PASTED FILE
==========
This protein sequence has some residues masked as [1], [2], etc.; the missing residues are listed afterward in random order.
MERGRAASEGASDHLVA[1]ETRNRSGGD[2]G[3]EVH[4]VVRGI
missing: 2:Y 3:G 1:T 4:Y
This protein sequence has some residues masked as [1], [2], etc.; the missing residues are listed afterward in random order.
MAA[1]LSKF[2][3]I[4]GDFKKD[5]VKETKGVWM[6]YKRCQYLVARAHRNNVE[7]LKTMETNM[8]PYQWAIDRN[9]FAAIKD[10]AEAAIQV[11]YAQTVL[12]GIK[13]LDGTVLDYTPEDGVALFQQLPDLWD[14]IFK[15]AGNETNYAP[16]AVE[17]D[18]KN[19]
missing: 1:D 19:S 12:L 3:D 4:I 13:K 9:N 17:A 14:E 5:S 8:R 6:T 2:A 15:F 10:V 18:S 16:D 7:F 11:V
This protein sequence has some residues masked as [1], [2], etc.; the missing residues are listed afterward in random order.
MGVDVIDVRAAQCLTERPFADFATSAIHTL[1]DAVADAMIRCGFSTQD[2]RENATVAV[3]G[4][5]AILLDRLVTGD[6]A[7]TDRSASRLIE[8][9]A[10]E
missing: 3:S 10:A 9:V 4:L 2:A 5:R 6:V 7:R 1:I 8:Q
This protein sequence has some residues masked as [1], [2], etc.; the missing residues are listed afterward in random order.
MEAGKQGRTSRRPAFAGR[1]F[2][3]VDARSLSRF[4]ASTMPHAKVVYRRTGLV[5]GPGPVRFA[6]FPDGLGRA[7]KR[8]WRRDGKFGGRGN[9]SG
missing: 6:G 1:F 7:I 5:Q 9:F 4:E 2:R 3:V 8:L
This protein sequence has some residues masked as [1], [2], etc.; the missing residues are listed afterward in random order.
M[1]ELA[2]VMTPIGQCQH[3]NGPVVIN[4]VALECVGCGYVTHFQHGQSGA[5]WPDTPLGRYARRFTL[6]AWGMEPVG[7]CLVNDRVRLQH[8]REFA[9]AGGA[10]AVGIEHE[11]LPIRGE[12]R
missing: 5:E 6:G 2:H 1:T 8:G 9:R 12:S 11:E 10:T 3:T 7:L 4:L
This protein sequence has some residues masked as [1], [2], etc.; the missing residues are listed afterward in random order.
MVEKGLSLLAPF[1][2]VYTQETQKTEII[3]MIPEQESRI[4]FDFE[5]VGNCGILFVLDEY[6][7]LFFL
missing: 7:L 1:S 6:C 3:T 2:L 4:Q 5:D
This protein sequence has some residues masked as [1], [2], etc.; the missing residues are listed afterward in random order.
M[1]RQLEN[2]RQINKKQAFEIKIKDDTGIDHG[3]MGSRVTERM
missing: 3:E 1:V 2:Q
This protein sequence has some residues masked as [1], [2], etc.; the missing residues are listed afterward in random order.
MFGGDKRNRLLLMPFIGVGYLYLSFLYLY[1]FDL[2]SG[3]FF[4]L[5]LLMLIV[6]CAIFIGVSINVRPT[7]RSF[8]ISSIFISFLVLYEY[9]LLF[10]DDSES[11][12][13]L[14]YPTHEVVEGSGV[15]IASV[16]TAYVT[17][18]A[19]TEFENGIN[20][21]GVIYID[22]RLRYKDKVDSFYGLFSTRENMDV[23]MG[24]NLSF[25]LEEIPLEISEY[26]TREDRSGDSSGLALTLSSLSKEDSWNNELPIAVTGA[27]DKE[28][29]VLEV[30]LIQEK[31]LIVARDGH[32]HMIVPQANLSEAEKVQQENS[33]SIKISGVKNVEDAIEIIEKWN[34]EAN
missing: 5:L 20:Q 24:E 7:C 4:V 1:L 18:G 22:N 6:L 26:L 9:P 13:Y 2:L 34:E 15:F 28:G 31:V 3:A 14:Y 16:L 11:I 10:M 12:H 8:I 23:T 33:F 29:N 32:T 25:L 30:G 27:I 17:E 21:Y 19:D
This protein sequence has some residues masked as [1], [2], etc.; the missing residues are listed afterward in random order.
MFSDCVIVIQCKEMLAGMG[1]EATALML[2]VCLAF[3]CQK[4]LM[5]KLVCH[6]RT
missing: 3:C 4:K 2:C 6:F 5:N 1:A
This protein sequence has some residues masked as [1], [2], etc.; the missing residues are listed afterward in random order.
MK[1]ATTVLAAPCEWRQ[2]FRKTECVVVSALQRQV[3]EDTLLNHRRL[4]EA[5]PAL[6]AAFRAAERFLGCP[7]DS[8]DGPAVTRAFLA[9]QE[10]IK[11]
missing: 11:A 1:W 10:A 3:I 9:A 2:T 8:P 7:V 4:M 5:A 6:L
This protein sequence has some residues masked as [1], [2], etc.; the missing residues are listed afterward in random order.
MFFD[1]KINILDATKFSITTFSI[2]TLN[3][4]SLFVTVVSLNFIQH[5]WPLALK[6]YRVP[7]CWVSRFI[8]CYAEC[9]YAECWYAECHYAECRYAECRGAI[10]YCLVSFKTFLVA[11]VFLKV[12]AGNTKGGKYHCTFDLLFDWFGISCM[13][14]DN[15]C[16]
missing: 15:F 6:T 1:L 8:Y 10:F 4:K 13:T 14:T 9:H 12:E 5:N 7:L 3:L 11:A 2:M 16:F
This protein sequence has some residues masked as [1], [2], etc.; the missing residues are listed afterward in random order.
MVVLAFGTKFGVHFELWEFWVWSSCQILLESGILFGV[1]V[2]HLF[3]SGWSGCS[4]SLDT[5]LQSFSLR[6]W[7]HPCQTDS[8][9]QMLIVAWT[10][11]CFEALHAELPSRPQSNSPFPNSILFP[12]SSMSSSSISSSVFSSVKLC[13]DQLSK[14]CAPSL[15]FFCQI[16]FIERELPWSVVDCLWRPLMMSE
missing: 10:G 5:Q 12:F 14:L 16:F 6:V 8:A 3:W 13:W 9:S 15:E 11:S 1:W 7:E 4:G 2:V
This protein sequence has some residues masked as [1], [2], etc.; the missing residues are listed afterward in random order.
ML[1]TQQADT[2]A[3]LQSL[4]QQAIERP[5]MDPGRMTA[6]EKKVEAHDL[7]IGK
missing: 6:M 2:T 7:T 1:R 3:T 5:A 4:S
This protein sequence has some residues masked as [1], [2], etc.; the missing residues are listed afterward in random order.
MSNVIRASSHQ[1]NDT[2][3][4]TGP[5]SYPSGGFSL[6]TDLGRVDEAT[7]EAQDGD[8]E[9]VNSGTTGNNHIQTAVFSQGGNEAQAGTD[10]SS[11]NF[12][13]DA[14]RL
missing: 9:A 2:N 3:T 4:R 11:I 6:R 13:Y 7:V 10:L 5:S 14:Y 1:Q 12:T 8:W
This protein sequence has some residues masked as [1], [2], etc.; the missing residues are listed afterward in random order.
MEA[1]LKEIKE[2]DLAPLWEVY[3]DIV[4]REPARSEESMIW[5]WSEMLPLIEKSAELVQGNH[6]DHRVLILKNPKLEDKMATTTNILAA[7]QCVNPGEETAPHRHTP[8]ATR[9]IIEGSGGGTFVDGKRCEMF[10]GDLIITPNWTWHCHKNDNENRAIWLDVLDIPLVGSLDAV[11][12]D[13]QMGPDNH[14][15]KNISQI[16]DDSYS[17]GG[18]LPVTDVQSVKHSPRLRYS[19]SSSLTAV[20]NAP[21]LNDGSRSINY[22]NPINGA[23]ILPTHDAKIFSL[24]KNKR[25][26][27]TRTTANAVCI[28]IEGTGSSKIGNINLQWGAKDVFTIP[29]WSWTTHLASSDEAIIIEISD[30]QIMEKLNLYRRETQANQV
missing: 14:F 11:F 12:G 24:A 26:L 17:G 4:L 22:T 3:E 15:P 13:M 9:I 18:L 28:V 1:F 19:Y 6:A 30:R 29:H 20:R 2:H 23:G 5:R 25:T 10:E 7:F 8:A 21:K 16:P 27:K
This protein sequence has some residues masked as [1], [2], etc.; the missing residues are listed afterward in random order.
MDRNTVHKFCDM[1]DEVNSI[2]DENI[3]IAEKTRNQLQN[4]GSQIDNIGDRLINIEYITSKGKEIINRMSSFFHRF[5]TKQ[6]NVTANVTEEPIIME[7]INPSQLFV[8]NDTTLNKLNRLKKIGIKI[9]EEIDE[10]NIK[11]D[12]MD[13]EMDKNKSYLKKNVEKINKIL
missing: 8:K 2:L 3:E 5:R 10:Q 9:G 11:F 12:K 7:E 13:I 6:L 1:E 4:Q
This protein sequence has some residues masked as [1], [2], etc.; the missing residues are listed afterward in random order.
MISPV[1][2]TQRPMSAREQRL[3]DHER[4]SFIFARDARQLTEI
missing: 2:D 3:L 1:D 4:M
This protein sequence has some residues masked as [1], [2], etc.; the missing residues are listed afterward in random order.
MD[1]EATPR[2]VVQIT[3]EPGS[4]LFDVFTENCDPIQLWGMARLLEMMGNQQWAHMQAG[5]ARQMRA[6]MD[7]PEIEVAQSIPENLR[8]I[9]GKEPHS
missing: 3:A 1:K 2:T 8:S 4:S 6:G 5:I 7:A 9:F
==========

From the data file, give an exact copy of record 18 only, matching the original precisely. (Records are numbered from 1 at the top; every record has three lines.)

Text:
This protein sequence has some residues masked as [1], [2], etc.; the missing residues are listed afterward in random order.
MD[1]EATPR[2]VVQIT[3]EPGS[4]LFDVFTENCDPIQLWGMARLLEMMGNQQWAHMQAG[5]ARQMRA[6]MD[7]PEIEVAQSIPENLR[8]I[9]GKEPHS
missing: 3:A 1:K 2:T 8:S 4:S 6:G 5:I 7:A 9:F